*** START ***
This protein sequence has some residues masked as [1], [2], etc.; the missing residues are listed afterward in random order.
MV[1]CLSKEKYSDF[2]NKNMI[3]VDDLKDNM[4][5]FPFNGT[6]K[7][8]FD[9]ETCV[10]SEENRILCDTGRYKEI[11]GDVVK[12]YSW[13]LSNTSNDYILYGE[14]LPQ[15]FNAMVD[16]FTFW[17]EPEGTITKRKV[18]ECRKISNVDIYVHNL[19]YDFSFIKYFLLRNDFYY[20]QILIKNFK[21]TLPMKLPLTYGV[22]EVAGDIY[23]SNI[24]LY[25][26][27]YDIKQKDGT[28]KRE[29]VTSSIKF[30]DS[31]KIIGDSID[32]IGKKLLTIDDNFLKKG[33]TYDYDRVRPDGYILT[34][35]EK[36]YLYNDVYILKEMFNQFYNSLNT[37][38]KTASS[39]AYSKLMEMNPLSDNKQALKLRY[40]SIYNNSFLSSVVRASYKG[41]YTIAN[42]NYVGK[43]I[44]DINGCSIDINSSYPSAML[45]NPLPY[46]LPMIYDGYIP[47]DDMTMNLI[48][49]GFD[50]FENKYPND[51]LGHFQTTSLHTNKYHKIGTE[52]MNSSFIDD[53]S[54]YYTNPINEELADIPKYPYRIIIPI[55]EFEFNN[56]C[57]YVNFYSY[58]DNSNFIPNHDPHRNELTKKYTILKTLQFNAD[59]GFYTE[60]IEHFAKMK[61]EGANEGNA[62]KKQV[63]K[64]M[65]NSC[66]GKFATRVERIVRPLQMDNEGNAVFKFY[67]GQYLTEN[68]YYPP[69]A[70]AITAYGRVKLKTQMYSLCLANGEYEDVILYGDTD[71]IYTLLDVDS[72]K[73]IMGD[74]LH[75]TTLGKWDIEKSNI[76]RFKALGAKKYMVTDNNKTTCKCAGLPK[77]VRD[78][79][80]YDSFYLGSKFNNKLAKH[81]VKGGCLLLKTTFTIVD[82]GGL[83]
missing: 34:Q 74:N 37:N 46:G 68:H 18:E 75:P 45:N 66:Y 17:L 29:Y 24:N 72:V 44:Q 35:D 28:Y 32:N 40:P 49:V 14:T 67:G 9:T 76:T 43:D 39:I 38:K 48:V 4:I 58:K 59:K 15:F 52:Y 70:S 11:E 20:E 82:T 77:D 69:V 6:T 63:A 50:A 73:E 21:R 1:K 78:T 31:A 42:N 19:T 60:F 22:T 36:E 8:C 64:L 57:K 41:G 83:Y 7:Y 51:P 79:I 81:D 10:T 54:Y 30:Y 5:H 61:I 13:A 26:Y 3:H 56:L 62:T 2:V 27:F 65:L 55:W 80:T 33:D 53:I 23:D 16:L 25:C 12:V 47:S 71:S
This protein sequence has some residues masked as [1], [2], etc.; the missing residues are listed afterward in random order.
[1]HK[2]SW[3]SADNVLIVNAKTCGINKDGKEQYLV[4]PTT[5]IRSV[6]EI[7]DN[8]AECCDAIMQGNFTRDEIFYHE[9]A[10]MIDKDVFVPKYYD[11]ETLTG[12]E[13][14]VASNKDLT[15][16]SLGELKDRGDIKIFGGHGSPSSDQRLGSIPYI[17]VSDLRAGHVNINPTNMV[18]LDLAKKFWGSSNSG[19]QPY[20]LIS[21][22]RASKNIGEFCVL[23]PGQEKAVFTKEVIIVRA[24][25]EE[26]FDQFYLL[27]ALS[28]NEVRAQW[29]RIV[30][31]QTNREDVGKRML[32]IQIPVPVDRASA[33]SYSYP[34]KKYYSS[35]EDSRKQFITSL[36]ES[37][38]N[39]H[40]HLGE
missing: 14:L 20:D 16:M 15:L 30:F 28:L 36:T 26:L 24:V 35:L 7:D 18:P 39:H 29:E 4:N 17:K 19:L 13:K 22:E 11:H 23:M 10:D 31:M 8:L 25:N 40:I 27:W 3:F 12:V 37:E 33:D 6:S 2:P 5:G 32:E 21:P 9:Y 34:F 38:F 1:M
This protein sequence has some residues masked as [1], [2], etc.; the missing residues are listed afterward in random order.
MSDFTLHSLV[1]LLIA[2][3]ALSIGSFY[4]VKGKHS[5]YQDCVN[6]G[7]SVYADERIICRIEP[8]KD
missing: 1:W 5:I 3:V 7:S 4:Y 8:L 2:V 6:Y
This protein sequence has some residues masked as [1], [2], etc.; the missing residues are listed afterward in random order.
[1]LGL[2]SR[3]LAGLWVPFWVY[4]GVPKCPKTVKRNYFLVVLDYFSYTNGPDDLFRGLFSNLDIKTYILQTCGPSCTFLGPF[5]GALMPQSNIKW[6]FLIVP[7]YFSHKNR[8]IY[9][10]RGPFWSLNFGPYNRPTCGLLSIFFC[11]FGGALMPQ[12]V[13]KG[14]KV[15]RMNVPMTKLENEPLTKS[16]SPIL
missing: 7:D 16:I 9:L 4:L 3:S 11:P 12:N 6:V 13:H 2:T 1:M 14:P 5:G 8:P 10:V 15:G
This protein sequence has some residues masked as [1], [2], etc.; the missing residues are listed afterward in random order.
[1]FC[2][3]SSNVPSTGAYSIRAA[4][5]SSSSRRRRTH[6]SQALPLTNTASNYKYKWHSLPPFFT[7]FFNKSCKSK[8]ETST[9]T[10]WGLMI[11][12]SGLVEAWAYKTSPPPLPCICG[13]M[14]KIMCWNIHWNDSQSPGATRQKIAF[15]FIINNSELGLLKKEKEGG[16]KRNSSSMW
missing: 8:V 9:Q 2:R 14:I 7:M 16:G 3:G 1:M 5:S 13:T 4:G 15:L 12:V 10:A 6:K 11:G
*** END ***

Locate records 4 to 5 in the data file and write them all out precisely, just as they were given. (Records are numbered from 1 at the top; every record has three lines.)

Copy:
This protein sequence has some residues masked as [1], [2], etc.; the missing residues are listed afterward in random order.
[1]LGL[2]SR[3]LAGLWVPFWVY[4]GVPKCPKTVKRNYFLVVLDYFSYTNGPDDLFRGLFSNLDIKTYILQTCGPSCTFLGPF[5]GALMPQSNIKW[6]FLIVP[7]YFSHKNR[8]IY[9][10]RGPFWSLNFGPYNRPTCGLLSIFFC[11]FGGALMPQ[12]V[13]KG[14]KV[15]RMNVPMTKLENEPLTKS[16]SPIL
missing: 7:D 16:I 9:L 4:L 3:S 11:P 12:N 6:V 13:H 2:T 1:M 14:P 5:G 8:P 10:V 15:G
This protein sequence has some residues masked as [1], [2], etc.; the missing residues are listed afterward in random order.
[1]FC[2][3]SSNVPSTGAYSIRAA[4][5]SSSSRRRRTH[6]SQALPLTNTASNYKYKWHSLPPFFT[7]FFNKSCKSK[8]ETST[9]T[10]WGLMI[11][12]SGLVEAWAYKTSPPPLPCICG[13]M[14]KIMCWNIHWNDSQSPGATRQKIAF[15]FIINNSELGLLKKEKEGG[16]KRNSSSMW
missing: 8:V 9:Q 2:R 14:I 7:M 16:G 3:G 1:M 5:S 13:T 4:G 15:L 12:V 10:A 6:K 11:G